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Operators should embrace demand for wireless technology rather than fear it, states Analysys Mason report

Date: Fri, 08/27/2010 - 13:00 Source: Analysys Mason press department

Growth in data volumes, take-up of new data devices such as smartphones and netbooks, and increasing mobile usage are driving a substantial rise in wireless network traffic worldwide

Operators should embrace demand for wireless technology rather than fear it, states Analysys Mason report Terry Norman, report author and Principal Analyst at Analysys Mason

Mobile network operators should embrace these trends and look for the new revenue opportunities that they could deliver, which would compensate for the decline in profits from traditional telephony services, according to the latest research from Analysys Mason.
According to Terry Norman, report author and Principal Analyst at Analysys Mason, the message to operators is: “don’t panic”.
“Wireless network traffic is rising, but not at the phenomenal rates that some forecasters have claimed. Our prediction of ten- to twenty-fold growth in traffic volumes over the next five years (depending on the geographical region) is far more likely than claims of one-hundred-fold increases or more. Nevertheless, it is still a dramatic rise and will have a significant impact on operators’ strategies,” explains Norman in the report entitled Wireless network traffic 2010–2015: forecasts and analysis.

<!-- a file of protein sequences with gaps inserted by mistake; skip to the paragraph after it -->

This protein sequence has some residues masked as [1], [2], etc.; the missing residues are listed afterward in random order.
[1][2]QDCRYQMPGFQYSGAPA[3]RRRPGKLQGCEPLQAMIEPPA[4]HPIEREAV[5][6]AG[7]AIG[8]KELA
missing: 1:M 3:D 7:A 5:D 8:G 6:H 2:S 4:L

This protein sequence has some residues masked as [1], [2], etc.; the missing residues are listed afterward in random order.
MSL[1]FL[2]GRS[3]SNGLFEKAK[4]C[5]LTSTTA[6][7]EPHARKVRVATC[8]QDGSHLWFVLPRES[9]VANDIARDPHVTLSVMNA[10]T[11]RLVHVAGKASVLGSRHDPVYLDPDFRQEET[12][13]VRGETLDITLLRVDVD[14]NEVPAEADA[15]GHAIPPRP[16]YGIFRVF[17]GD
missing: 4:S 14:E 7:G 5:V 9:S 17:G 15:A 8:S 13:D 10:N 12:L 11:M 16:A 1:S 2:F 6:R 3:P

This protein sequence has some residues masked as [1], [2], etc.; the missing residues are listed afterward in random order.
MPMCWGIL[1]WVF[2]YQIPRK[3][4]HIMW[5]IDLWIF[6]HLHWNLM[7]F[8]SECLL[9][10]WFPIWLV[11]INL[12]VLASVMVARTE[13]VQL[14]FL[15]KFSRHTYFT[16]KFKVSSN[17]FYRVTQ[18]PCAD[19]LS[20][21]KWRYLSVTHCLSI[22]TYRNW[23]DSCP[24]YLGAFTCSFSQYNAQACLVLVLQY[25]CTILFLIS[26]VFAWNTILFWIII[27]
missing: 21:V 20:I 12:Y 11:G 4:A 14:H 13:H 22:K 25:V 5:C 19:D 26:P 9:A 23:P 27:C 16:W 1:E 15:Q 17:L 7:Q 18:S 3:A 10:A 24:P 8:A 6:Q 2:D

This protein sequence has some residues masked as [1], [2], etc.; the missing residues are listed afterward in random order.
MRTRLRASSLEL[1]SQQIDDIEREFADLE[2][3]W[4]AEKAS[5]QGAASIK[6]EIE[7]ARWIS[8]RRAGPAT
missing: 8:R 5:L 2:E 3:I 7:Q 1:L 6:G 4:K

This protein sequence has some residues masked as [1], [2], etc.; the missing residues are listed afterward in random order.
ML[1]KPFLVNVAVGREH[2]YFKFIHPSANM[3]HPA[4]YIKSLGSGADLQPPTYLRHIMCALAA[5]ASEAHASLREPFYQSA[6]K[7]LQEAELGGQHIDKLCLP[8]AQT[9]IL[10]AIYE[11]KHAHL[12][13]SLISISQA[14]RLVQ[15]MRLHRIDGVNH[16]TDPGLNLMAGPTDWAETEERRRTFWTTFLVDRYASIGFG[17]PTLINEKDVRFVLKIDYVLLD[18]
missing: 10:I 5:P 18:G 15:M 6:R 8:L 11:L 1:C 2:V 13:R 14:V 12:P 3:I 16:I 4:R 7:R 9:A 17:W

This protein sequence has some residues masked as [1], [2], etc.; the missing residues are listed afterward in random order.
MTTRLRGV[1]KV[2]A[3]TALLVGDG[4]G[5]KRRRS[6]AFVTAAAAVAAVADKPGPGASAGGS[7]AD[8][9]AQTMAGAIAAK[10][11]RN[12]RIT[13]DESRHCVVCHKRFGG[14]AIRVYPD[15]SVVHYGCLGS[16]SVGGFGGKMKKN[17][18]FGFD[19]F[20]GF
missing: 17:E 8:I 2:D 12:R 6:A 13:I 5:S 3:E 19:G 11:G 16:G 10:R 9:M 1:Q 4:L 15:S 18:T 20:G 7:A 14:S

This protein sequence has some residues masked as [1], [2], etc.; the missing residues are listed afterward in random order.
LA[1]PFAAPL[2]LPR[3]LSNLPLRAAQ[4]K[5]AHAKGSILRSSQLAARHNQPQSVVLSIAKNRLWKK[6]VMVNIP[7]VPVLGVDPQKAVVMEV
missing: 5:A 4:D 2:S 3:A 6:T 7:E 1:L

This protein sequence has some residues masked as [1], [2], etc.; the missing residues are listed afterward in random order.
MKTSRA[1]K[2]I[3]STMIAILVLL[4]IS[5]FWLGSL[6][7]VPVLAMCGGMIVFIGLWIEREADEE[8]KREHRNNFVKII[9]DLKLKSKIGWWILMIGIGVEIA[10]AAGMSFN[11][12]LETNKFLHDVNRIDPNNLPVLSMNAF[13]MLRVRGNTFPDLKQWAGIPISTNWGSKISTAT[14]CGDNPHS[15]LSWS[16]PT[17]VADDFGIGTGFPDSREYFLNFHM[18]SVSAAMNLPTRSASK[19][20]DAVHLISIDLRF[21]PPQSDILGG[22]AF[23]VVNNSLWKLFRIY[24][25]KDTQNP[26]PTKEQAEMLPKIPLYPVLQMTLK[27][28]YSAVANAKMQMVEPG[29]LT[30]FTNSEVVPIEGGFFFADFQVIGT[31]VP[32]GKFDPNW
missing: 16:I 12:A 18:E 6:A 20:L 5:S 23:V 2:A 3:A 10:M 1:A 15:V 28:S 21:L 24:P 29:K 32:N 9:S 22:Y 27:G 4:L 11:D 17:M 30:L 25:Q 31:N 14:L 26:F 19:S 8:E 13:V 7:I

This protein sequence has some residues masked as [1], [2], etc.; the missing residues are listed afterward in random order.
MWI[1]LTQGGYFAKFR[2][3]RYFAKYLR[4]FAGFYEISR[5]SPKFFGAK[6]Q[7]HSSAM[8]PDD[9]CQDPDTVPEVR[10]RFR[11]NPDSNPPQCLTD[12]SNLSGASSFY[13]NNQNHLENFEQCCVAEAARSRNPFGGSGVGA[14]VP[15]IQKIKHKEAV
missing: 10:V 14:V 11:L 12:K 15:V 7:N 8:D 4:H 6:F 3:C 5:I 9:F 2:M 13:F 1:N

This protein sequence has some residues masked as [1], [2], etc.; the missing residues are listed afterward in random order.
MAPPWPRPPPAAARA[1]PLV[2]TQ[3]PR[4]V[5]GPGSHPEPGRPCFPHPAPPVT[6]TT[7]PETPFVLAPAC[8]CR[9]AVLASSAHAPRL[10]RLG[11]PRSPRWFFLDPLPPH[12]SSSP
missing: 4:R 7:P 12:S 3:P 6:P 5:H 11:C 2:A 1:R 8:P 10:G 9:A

A combination of rapid growth in traffic volumes and demand for data, and of slow growth in revenue, is putting increasing pressure on operators’ profit margins, says Norman.
“There has never been a time when operators have needed to plan their network roll-outs more carefully. Investing in HSPA and LTE networks is important, but operators need to take into account the ongoing decline in revenue per megabyte. As our forecasts demonstrate, they will need to abandon flat-rate pricing models for data – and sooner than they might think,” explains Norman.

Other key findings of the report include:
• In developed markets, revenue per gigabyte will fall from USD23.21 in 2010 to USD4.27 in 2015. In emerging markets, revenue per gigabyte starts at the lower value of USD14.06 in 2010, falling to USD3.78 in 2015.
• M2M connections will account for only 11% of connections in developed markets in 2015, and the volume of traffic that they carry will be negligible. Nevertheless, M2M services will have a significant impact because they will be high-margin services, generating much higher revenue per megabyte than data to mobile broadband devices or smartphones.
• By 2015, 90% of wireless network traffic will be generated indoors in emerging and developed markets. MNOs need to provide good-quality indoor coverage with deep penetration in order to meet the demand for high-quality data services on smartphone and mobile broadband devices.

 

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